AD 288: Discontinuous Columns in Simple Construction: Beam-Column Connection
This is the fourth in a series of ADs dealing with discontinuous columns in simple construction. AD 281, AD 283 and AD 285 were the first three in the series and this AD deals with the design of the beam-column connection.
Figure 1 illustrates a typical beam-column connection, where the column end plates, often called cap and base plates, are bolted directly to the flanges of the floor beam. Full depth stiffeners are also provided on the beam at the connection location.
The rolled pattern on the top flange of the ASB beam has no affect on the transfer of axial load or shear in the connection.
Connection Design Sequence
In discontinuous columns in simple construction the critical design location is at the head of the column because the cross section there is subjected to the maximum moment as well as axial load. Therefore the connection design should start by determining a load / stress distribution at the column head and then design the connection working upwards through the connection, using this load distribution. The connection need not be checked for the lesser load effects at the bottom of the column above the beam. For each length of column, the same end plate detail is used at the bottom as at the top. The connections at the top and bottom of the column are then checked for robustness (or structural integrity) where necessary.
Connection Load Path
For class 1 or 2 sections the load distribution at the head of the column may be taken as shown in Figure 2. For columns that are not loaded to their full capacity, the ductility of the steel allows a simplified load distribution to be assumed, as shown in case A-A. The load distribution for the limiting case, where the column is stressed to its cross-section capacity, is shown in case B-B of Figure 2. For class 3 sections an elastic stress distribution should be used.
Using the load distributions from Figure 2 for class 1 and 2 sections, the axial loads and shear (if any) may be proportioned to the various components of the connection while maintaining equilibrium and a coherent load path, e.g. the tension T is carried by the bolts on one side of the column and by bending of the flanges and end plates etc. The connection components, bolts, welds, end plates, flanges, web and stiffeners must be checked in accordance with the various parts of BS 5950-1: 2000, particularly sections 4.5 and 6, for their loading.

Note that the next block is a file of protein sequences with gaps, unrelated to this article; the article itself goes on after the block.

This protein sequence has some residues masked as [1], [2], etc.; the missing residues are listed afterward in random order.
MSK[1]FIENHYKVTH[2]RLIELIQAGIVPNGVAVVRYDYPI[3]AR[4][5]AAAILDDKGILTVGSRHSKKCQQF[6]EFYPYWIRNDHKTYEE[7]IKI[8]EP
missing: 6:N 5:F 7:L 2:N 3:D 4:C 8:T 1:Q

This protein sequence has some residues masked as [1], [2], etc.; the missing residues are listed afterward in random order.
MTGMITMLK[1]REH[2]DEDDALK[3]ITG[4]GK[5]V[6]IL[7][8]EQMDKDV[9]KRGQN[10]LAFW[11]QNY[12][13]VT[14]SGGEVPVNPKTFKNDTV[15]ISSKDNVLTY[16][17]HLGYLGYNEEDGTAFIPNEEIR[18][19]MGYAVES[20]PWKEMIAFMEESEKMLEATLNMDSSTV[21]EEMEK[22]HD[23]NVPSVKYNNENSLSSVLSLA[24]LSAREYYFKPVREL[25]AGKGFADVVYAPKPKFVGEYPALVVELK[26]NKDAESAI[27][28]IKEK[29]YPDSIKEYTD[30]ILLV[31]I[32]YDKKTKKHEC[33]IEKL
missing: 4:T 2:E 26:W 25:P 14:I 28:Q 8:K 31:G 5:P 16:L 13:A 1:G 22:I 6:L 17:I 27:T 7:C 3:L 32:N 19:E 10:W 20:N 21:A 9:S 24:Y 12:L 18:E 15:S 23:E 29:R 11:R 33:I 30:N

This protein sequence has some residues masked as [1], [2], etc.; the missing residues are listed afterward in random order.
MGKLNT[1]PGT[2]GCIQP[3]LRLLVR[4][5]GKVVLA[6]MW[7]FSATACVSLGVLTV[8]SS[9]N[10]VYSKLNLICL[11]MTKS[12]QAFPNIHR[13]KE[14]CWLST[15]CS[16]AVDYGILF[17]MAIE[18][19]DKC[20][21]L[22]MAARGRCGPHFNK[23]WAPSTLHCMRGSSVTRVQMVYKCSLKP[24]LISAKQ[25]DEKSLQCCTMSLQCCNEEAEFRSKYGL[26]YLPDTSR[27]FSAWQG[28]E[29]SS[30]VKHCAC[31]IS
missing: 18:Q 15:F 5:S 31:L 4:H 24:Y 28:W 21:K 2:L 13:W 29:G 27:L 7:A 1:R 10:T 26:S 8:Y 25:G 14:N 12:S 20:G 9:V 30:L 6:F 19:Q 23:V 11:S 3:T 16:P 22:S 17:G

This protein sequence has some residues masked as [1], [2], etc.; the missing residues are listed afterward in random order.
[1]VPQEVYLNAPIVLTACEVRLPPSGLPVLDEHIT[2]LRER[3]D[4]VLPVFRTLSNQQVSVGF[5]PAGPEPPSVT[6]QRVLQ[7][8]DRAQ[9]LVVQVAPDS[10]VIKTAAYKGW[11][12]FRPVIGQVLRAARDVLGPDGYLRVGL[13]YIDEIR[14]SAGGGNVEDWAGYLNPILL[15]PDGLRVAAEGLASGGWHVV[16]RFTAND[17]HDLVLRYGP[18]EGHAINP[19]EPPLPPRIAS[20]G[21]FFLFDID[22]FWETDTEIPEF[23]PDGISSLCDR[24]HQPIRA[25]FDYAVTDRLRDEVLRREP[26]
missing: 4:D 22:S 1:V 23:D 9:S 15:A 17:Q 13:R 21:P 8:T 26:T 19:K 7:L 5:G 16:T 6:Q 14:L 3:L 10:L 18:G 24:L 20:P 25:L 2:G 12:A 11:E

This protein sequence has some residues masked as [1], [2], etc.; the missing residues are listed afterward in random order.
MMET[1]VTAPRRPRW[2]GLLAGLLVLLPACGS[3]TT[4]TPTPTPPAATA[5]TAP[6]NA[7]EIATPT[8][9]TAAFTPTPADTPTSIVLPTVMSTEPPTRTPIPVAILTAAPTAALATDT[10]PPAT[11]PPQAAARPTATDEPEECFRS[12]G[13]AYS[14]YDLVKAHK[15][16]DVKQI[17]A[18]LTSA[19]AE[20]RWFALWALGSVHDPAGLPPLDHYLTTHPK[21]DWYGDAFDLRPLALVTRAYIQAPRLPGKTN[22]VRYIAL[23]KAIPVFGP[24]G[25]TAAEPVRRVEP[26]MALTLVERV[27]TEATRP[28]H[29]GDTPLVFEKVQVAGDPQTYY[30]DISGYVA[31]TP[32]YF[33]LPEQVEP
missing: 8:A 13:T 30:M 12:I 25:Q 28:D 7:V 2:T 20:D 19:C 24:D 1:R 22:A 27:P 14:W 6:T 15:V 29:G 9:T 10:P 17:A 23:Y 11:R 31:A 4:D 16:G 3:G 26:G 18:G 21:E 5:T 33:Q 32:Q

The provisions of section 2.4.5 apply to all structures designed to BS 5950-1: 2000. When buildings have to be designed to avoid disproportionate collapse, clause 126.96.36.199.c) requires that “Unless the steel frame is fully continuous in at least one direction, all columns should be carried through at the beam-to-column connection.” This has mistakenly been taken to preclude the use of discontinuous columns in simple construction.
Clause 188.8.131.52.c) has evolved from previous editions of the standard and was conceived before the emergence, in recent years, of discontinuous columns in simple structures in the residential sector; it was never intended to prevent the use of beams supported on cap plates in simple construction (see clause 4.7.7(.1), for reference to cap plates). This clause is intended to guard against the formation of a local mechanism of four pins at a beam-column connection by ensuring that at least one member is fully continuous in one direction (traditionally, in simple construction, it has been the column section that carries through the connection). Thus clause 184.108.40.206 c) does not prohibit the use of discontinuous columns in simple structures, provided that the floor beam is fully continuous in one direction at the beam-column connection.
In order to comply with the requirements of clause 220.127.116.11.c) when using discontinuous columns in simple structures, the beam-column connections for each column should be capable of resisting a factored tensile load equal to the largest floor reaction R from either the floor connected to the bottom of the column or the floor below that, as shown in Figure 3.
Due to a production mistake AD 286 (NSC Vol 13 No 5 May 2005) omitted the following sentences:
“The simplest model for a preloaded joint is to consider the applied tension T acting at the contact face or faying surface of a joint, as shown in Figure 3. Clearly, it is impossible to apply load in this way. Load is actually transferred through flexure and shear in the plies, but if the plies are effectively rigid, the model is realistic. Figure 4 shows the equilibrium of the components (separated for clarity) after the application of the applied tension T, assuming that T does not exceed P. “
They should be inserted after the paragraph that ends “In preloaded bolted joints the load path is different.”
The full and correct version of AD 286 can be found on www.steelbiz.org